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Geoscientific Model Development An interactive open-access journal of the European Geosciences Union
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Discussion papers
https://doi.org/10.5194/gmd-2019-12
© Author(s) 2019. This work is distributed under
the Creative Commons Attribution 4.0 License.
https://doi.org/10.5194/gmd-2019-12
© Author(s) 2019. This work is distributed under
the Creative Commons Attribution 4.0 License.

Model evaluation paper 19 Mar 2019

Model evaluation paper | 19 Mar 2019

Review status
This discussion paper is a preprint. It is a manuscript under review for the journal Geoscientific Model Development (GMD).

Snowfall distribution and its response to the Arctic Oscillation: An evaluation of HighResMIP models in the Arctic using CPR/CloudSat observations

Manu Anna Thomas1, Abhay Devasthale1, Tristan L'Ecuyer2, Shiyu Wang1, Torben Koenigk1,3, and Klaus Wyser1 Manu Anna Thomas et al.
  • 1Swedish Meteorological and Hydrological Institute, Folkborgsvägen 17, 60176 Norrköping, Sweden
  • 2University of Wisconsin-Madison, 1225 West Dayton Street, Madison, WI 53706
  • 3Bolin Centre for Climate Research, Stockholm University, 10691 Stockholm, Sweden

Abstract. A realistic representation of snowfall in the general circulation models (GCM) is important to accurately simulate snow cover, surface albedo, high latitude precipitation and thus the radiation budget. Hence, in this study, we evaluate snowfall in a range of climate models run at two different resolutions using the latest estimates of snowfall from CloudSat Cloud Profiling Radar over the northern latitudes. We also evaluate if the finer resolution versions of the GCMs simulate the accumulated snowfall better than their coarse resolution counterparts. As the Arctic Oscillation (AO) is the prominent mode of natural variability in the polar latitudes, the snowfall variability associated with the different phases of the AO is examined in both models and in our observational reference. We report that the statistical distributions of snowfall vary considerably between the models and CloudSat observations. While CloudSat shows an exponential distribution of snowfall, the models show a Gaussian distribution that is heavily positively skewed. As a result, the 10 and 50 percentiles, representing the light and median snowfall, are overestimated by a factor of 3 and 1.5 respectively in the models investigated here. The overestimations are strongest during the winter months compared to autumn and spring. The extreme snowfall represented by the 90 percentiles, on the other hand, is positively skewed underestimating the snowfall estimates by a factor of 2 in the models in winter compared to the CloudSat estimates. Though some regional improvements can be seen with increased spatial resolution within a particular model, it is not easy to identify a specific pattern that hold across all models. The characteristic snowfall variability associated with the positive phase of AO over Greenland Sea and central Eurasian Arctic is well captured by the models.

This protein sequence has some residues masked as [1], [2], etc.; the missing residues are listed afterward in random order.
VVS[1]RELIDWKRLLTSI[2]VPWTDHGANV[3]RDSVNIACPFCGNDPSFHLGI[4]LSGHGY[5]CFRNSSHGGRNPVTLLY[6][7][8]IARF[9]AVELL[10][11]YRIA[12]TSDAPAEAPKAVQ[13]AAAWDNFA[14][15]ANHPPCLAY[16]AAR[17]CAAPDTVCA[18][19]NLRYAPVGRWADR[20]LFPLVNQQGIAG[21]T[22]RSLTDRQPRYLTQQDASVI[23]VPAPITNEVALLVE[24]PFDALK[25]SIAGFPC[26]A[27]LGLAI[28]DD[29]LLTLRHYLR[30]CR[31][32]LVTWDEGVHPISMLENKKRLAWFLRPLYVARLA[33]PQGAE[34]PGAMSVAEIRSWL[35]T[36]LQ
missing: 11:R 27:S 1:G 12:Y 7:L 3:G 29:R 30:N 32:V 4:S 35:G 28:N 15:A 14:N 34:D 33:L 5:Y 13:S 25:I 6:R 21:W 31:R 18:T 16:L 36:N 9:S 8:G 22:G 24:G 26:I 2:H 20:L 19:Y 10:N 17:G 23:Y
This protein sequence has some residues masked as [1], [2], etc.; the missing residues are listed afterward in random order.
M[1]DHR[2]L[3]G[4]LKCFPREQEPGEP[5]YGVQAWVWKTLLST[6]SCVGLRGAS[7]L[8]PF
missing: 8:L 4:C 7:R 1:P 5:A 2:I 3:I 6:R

Manu Anna Thomas et al.
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Latest update: 21 Apr 2019
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Short summary
Snow cover significantly influences the surface albedo and radiation budget. Therefore, a realistic representation of snowfall in climate models is important. Here, using a decade long estimates of snowfall derived from the satellite sensor, four climate models are evaluated to assess how well they simulate snowfall in the Arctic. It is found that the light and median snowfall is overestimated by the models in comparison to the satellite observations and the extreme snowfall is underestimated.
Snow cover significantly influences the surface albedo and radiation budget. Therefore, a...
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